For many happy couples entering into marriage, the prospect of signing a pre-nuptial agreement or pre- partnership agreement is not necessarily the romantic beginning that we typically envisage to a lifetime of marital bliss. However with high rates of divorce facing UK couples, is signing a prenuptial agreement becoming an essential component of modern marriage?

Whilst prenuptial agreements can admittedly seem unromantic and awkward there is no denying that they can lend valuable security to the protection of your assets, offering a safety net to individuals in the unfortunate event of the relationship breaking down. When drafted correctly a prenuptial agreement helps to define the way a couple’s financial assets will be held during and after the marriage.

For couples who possess substantial assets or savings, serious consideration should be given to the benefits of signing a pre-nuptial agreement. Likewise, if you have been previously married or entered into a civil partnership and are in possession of property, drafting a prenuptial agreement will allow you keep this property separate in the instance that you wish to leave it to your children. Even for couples who don’t possess substantial assets, signing a prenuptial agreement can safeguard you financially if your circumstances were suddenly to change.

Some people associate prenuptial agreements with the notion of a lack of trust or doubt between their partner; however this is not the case. If the relationship was to fail a pre-nup can merely help in ensuring both parties receive a fair and reasonable settlement in light of their financial contribution to the marriage. Although there is no guarantee that the agreement will automatically be enforced during divorce proceedings, they are becoming increasingly influential when the courts become involved in deciding what will be allocated to each spouse.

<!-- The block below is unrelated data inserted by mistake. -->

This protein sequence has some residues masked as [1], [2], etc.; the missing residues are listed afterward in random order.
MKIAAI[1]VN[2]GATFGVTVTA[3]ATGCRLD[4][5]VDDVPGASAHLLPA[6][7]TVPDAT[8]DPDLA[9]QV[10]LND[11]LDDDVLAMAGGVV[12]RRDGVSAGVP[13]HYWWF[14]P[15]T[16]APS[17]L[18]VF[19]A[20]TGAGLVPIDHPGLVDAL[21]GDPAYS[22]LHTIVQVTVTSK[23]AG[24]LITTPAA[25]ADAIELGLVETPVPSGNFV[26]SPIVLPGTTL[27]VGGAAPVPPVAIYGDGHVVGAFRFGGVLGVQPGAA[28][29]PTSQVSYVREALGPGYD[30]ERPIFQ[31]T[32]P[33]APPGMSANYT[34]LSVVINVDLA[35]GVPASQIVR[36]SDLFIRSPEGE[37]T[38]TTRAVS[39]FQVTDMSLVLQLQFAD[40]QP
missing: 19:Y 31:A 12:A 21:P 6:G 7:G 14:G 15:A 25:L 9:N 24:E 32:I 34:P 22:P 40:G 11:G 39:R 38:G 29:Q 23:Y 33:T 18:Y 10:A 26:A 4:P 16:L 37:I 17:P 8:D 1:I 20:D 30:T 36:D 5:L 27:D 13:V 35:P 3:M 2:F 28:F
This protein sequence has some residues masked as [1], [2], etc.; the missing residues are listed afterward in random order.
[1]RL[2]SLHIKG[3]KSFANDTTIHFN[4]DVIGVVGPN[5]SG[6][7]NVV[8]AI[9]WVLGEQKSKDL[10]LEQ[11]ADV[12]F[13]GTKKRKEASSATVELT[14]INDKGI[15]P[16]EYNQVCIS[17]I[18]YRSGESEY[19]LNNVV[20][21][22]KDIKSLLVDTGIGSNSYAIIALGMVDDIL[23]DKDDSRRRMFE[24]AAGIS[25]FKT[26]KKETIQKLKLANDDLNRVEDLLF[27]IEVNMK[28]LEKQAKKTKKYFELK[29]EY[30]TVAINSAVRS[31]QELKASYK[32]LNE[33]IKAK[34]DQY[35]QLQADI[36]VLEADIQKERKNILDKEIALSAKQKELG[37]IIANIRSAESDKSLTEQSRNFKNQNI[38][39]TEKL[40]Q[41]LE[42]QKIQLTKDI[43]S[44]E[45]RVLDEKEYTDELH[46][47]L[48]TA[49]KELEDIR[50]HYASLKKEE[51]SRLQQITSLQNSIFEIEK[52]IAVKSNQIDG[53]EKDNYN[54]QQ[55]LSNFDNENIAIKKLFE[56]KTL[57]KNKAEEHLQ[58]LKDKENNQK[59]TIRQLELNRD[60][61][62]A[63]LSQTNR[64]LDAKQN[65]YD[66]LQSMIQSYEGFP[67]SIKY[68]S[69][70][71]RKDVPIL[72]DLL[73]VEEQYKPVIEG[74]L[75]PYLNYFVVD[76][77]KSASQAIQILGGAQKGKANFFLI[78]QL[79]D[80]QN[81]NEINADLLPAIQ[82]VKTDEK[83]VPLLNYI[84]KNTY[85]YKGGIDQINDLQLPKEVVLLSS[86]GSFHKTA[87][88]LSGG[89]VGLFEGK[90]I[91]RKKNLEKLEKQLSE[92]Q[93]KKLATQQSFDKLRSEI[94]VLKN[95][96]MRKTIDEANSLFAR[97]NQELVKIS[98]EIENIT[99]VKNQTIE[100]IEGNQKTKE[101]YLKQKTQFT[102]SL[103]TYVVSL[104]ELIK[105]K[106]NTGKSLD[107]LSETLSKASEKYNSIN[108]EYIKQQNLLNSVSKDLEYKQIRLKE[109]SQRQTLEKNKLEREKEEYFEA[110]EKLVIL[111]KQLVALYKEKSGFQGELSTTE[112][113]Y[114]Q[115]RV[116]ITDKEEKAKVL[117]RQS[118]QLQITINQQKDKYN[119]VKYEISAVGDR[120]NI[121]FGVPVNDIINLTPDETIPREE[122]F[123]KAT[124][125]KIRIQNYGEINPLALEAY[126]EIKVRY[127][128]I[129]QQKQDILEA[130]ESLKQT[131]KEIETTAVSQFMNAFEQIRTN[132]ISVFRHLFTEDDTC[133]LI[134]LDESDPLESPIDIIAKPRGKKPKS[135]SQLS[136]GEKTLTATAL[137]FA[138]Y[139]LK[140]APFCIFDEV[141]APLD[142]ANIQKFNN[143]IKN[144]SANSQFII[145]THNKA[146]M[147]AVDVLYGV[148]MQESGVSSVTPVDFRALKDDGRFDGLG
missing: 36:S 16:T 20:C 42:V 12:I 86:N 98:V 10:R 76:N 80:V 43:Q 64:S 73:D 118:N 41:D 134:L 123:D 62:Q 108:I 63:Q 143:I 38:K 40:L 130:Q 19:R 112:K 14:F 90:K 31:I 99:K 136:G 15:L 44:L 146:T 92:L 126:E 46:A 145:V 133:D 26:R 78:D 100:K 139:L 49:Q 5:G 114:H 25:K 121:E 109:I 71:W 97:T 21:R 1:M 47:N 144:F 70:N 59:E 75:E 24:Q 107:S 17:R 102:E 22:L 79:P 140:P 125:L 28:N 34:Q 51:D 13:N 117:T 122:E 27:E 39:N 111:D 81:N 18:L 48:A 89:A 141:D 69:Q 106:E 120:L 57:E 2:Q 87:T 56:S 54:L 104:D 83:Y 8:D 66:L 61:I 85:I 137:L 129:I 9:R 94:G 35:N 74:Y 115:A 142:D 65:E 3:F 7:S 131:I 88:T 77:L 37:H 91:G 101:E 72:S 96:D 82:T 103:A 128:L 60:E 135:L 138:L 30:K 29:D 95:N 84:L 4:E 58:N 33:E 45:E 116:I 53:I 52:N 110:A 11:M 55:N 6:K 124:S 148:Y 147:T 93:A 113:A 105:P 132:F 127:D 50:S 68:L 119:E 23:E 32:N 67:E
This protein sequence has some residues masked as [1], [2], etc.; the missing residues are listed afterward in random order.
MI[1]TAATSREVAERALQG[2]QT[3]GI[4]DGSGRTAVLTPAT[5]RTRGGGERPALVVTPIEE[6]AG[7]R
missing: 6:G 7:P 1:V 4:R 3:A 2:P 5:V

If yourself and your partner are considering a pre-nuptial or pre-partnership agreement there are a number of things you should bear in mind. The agreement should be drafted at least 21 days before the marriage; otherwise the court may be led to believe one party was coerced into signing the agreement due to pressure from the other. Each party must also give full and frank disclosure of their financial position, failure to do so can result in substantial penalties as demonstrated by the case of Thiry v Thiry 2014. Finally, when drafting the agreement each party should receive independent legal advice over the contents; allowing each partner the opportunity to review the clauses in detail before committing to the agreement.

For further information regarding pre-nuptial or pre-partnership agreements please don’t hesitate to contact Farleys Solicitors’ specialist Family Law team on 0845 050 1958, or alternatively please complete our online contact form.